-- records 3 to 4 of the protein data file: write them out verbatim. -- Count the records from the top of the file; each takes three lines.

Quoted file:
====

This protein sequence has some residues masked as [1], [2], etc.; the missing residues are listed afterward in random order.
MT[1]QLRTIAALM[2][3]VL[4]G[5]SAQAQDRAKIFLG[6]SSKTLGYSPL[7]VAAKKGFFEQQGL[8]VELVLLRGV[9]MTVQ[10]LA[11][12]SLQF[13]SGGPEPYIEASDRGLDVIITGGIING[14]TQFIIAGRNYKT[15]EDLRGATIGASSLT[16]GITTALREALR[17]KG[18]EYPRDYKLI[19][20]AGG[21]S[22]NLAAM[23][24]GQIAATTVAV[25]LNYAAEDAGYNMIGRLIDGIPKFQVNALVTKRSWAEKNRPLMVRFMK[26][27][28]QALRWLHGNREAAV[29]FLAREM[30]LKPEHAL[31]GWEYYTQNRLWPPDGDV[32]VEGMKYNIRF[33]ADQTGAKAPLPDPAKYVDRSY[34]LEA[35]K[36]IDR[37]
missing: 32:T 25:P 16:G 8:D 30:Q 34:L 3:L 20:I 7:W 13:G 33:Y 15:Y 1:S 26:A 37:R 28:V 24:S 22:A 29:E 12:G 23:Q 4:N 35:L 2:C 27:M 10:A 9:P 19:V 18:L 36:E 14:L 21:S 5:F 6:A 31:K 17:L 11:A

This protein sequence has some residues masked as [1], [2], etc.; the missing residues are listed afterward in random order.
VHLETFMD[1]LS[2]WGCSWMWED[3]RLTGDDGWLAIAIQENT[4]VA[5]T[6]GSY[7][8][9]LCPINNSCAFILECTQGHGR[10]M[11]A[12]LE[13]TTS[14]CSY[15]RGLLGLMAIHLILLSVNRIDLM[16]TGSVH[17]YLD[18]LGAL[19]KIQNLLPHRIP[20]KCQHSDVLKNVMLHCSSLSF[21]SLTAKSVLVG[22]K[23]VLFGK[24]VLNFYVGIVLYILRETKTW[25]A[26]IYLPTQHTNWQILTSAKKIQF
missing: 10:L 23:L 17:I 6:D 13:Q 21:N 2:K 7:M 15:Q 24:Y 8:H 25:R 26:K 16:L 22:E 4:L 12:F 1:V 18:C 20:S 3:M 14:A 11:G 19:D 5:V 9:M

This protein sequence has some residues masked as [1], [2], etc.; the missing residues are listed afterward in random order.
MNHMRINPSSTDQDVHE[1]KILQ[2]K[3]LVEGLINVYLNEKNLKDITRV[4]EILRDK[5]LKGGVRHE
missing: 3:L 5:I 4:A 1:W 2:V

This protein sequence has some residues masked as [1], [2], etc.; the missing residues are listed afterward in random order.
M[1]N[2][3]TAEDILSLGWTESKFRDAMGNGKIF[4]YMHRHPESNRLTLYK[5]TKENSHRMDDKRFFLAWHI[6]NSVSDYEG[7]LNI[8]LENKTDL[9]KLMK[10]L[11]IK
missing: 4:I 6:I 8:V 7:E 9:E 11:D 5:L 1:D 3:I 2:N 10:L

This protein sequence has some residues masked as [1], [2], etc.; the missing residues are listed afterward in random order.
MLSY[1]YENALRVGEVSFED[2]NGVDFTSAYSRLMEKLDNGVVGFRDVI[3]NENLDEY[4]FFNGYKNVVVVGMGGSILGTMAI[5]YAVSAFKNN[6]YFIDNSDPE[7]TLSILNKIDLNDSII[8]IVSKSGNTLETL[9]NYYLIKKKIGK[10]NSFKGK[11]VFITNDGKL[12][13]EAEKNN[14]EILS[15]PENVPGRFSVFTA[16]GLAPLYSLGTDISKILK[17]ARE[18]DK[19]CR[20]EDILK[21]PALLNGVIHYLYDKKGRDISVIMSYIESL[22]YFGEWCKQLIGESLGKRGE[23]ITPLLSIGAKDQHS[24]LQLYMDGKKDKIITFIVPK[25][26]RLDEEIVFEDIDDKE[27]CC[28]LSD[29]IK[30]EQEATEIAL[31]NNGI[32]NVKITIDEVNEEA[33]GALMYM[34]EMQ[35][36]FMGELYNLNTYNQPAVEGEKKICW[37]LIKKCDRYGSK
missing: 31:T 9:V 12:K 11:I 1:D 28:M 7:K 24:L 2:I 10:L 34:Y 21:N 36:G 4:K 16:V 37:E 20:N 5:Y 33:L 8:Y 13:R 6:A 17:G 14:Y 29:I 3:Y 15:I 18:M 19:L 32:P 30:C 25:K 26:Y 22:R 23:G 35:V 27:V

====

This protein sequence has some residues masked as [1], [2], etc.; the missing residues are listed afterward in random order.
MNHMRINPSSTDQDVHE[1]KILQ[2]K[3]LVEGLINVYLNEKNLKDITRV[4]EILRDK[5]LKGGVRHE
missing: 3:L 5:I 4:A 1:W 2:V

This protein sequence has some residues masked as [1], [2], etc.; the missing residues are listed afterward in random order.
M[1]N[2][3]TAEDILSLGWTESKFRDAMGNGKIF[4]YMHRHPESNRLTLYK[5]TKENSHRMDDKRFFLAWHI[6]NSVSDYEG[7]LNI[8]LENKTDL[9]KLMK[10]L[11]IK
missing: 4:I 6:I 8:V 7:E 9:E 11:D 5:L 1:D 3:I 2:N 10:L